Harpy, as does Latham ; and Buffon and Temminck designate it
la Harpage and Busard Harpaye ; but the definition of Harpie
in Boyer's French Dictionary is une femme criarde, 'a noisy
clamorous brawler ;' and as the generic name Circus is derived
by the B.O.U. Committee from Kp%a>, ' to laugh,' I conclude this
species must have enjoyed the reputation, whether deserved or
not, of being somewhat vociferous ; and such, I gather from Mr.
Seebohm's account of it, it is.

92 Falconidce.

Formerly it was not by any means uncommon in this county.
Indeed, Montagu mentions Wiltshire as one of its haunts in his
day ; but now I seldom hear of its appearance within our
borders. Nor has the Rev. A. P. Morres ever met with it near
Salisbury, but reports three specimens all from Wiltshire in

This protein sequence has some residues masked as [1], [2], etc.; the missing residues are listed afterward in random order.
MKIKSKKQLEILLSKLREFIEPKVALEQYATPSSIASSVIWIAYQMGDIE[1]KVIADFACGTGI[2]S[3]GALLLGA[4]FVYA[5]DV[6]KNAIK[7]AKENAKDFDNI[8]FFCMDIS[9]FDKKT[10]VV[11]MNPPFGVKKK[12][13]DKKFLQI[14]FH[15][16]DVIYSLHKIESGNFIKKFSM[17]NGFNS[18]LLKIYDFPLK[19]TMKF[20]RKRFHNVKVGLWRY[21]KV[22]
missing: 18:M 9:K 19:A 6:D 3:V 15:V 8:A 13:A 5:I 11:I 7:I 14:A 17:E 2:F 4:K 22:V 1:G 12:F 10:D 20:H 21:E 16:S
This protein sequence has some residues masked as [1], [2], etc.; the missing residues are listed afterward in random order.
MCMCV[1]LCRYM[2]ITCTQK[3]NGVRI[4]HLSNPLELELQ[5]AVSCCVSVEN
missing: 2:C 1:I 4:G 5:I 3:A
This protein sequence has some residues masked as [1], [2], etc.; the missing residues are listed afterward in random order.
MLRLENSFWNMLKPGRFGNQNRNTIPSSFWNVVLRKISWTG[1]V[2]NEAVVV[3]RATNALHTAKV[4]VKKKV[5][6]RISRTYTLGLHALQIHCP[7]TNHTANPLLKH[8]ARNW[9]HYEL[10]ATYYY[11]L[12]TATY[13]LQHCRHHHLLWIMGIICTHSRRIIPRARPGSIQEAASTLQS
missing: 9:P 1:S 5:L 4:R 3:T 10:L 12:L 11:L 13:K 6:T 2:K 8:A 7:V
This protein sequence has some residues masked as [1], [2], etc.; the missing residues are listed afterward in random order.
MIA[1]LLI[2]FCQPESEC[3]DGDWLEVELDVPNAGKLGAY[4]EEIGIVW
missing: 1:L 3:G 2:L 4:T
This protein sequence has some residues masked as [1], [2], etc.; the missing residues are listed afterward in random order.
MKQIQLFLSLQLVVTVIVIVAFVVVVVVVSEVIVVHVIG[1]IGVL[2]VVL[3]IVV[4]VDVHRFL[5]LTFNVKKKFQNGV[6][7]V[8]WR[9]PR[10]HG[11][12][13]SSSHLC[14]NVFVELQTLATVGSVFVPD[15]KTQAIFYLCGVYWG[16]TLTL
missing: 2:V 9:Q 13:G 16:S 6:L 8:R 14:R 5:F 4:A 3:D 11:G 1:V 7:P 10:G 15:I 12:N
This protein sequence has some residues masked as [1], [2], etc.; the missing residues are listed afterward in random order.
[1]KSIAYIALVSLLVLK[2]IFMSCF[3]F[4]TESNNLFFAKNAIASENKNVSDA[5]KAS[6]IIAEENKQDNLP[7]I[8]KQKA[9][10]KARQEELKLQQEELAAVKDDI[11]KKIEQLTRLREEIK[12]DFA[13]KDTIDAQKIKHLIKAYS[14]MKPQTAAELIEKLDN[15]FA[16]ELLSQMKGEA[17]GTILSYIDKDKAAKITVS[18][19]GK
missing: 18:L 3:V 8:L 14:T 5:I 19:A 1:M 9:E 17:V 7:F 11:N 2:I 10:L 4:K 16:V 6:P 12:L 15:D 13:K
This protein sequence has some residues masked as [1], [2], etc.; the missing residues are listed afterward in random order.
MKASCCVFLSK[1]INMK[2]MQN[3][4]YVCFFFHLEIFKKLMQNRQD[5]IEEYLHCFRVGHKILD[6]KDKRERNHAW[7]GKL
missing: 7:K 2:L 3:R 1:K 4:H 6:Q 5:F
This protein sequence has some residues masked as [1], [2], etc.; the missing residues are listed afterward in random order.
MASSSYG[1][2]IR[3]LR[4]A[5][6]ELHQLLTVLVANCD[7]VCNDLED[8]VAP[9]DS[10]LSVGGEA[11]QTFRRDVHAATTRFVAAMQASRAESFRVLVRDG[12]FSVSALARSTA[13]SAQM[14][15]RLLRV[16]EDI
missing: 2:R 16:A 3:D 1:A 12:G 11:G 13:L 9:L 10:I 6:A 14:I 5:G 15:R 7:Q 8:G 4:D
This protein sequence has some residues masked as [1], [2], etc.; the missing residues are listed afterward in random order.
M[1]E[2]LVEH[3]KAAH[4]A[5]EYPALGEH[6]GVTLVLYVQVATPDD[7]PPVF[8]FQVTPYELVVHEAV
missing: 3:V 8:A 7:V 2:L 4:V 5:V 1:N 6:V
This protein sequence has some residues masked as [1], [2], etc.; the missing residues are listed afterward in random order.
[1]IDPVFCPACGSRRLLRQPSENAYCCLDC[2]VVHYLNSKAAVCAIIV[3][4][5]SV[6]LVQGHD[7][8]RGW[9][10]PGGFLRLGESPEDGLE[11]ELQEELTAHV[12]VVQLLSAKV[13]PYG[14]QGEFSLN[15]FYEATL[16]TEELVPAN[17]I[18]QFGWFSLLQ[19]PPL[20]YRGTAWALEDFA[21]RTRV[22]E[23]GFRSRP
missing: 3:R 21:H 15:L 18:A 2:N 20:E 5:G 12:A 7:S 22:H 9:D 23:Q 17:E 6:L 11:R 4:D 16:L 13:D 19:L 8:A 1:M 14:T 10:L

Mr. Rawlence's collection at Wilton, one having been obtained
near Salisbury and the other two from Kingston Deverill, near
Warminster. In North Wilts a fine example, measuring 3 feet
2 inches across the wings, was shot at Easton, October 25th,
1876, by Mr. Hunter, and was recorded by Mr. Grant, of Devizes ;
as was another, shot on the plain above Netheravon in August,
1869 ; one shot by Mr. Sargent, of Enford, in February, 1876 ;
and one killed by Mr. Turner, park-keeper at Erlestoke, in
August, 1878.

Its true home lies in the shores and islands of the Mediter-
ranean. In the Ionian Islands and in Greece it is most abun-
dant, as the snipe-shooter knows to his chagrin, for it constantly
spoils his sport by disturbing his game. In Spain it is very
common, as also in Malta, where it is known as Bu-ghadam, or
the ' Father of Bones/ in allusion to its great osseous develop-
ment, a title which it shares with all the other species of this
genus known to the Maltese.* But in Egypt it literally swarms ;
of all the Harriers which frequent that paradise of rapacious
birds, this is certainly the most common, and I shot a fine series,